Dollars and Diplomas

Clinton's attack on these problems began early last year when the administration was desperately trying to keep its economic package together. Deep in the package was the college lending reform, and as it wound its way through Congress, interests with stakes in the status quo systematically went after it. The lobbies, as one frustrated Senate staffer put it, "wedged a huge foot in the door."

Let's start with the banks and loan middlemen. To prevent the government from cutting them out of the lucrative student market altogether (student loans are the third most profitable kind of debt for lenders, behind only industrial loans and credit cards), banks and the Student Marketing Lending Association (Sallie Mae) swung into action. In hearing testimony, they darkly warned of the potential waste if the government were to take over the entire program. But Sallie Mae--which packages and sells bundles of loans to lenders, acting essentially as a private corporation--and its banker allies did not mention that under the existing system, fees consume 8 percent of a total loan (Clinton's reform caps fees at 4 percent).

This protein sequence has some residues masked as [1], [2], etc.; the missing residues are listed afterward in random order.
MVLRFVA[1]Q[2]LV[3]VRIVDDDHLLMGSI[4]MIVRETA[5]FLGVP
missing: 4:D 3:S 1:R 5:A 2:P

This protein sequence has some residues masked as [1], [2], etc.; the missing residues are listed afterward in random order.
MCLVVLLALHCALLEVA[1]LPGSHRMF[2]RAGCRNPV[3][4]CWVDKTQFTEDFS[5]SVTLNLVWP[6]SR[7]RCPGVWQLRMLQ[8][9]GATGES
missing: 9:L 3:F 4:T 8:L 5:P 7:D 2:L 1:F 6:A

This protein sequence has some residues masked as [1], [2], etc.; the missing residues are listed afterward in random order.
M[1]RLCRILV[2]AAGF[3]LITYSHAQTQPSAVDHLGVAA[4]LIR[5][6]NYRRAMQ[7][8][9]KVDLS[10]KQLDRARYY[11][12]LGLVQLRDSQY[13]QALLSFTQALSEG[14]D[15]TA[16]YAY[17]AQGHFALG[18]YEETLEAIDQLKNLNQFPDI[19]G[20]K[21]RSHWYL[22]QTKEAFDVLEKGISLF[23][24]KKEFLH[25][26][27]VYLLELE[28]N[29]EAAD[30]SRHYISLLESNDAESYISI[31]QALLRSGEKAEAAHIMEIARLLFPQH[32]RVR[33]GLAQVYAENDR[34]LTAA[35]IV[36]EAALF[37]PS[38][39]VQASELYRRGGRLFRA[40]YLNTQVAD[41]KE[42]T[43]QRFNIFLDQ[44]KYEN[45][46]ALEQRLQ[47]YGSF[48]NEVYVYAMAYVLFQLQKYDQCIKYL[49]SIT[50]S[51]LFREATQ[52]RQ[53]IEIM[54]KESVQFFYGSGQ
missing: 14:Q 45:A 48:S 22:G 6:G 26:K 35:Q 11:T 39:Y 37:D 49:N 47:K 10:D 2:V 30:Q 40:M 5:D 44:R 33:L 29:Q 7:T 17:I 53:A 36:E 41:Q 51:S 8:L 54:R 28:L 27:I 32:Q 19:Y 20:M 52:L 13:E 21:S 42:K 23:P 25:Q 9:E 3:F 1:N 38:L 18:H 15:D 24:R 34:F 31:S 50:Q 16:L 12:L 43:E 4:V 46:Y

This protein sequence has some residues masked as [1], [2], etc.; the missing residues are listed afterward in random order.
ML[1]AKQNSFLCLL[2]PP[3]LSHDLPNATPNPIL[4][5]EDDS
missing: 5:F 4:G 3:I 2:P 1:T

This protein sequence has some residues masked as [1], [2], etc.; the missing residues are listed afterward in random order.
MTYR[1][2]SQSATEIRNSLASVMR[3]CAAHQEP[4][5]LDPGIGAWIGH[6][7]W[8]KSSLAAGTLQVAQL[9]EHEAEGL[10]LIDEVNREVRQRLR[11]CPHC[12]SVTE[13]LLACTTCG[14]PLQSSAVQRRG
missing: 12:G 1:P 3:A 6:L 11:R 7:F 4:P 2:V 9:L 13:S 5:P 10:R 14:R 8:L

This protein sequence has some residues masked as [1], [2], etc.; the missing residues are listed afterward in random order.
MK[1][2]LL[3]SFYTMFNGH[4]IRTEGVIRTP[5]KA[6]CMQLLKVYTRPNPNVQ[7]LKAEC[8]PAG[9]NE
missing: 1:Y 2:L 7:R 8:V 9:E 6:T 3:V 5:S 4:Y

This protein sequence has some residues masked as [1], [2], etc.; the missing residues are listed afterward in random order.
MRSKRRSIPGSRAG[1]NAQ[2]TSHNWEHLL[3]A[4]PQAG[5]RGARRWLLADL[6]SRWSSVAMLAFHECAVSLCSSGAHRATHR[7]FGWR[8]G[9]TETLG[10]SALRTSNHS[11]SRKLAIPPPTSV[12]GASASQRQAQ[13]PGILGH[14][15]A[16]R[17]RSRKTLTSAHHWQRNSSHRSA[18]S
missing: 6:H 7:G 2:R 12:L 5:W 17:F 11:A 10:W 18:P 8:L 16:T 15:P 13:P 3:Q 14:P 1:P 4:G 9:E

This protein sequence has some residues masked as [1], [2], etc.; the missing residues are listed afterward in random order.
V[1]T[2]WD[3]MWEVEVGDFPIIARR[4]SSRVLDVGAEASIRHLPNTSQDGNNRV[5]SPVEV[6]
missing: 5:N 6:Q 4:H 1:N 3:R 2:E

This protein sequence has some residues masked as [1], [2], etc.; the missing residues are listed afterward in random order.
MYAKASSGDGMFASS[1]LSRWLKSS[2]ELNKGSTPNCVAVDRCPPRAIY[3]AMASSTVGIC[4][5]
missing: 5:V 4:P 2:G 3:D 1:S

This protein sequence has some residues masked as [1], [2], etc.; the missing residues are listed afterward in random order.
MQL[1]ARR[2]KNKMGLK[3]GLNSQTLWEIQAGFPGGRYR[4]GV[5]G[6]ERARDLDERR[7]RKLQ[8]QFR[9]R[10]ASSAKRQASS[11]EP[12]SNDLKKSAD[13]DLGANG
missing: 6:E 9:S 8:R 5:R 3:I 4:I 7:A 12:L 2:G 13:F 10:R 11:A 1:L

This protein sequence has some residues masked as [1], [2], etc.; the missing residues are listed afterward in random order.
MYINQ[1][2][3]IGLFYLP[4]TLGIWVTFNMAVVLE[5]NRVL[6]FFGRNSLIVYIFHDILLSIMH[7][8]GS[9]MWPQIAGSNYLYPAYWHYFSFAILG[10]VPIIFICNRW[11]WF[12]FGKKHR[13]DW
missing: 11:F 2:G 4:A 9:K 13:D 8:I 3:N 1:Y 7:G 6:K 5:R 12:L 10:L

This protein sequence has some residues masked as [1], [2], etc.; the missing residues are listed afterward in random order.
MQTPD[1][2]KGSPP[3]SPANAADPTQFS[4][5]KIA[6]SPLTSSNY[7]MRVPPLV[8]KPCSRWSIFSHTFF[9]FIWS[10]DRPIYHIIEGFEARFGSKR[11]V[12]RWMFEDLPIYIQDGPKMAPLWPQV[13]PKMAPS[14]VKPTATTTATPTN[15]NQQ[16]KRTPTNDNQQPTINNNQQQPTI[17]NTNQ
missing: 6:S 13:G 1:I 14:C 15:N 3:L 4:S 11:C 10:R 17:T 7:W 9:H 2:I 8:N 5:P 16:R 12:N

Meanwhile, there's already enough waste in the private student loan business to keep publicity-seeking congressmen happy for years. Banks like Citicorp and Chase made more than $1 billion off student lending in 1992. (To the banks, defaults are unimportant; they just mean the banks get their money sooner rather than later.) Populist pressure could have been brought to bear on the fact that Sallie Mae paid its president more than $2 million in 1991, and the fifth man on the Sallie Mae totem pole earns twice what Bill Clinton earns as president of the United States. Nevertheless, under last year's imperative to find any savings in the budget anywhere, the interests' testimony helped convince Congress to preserve a private market for 40 percent of the loans.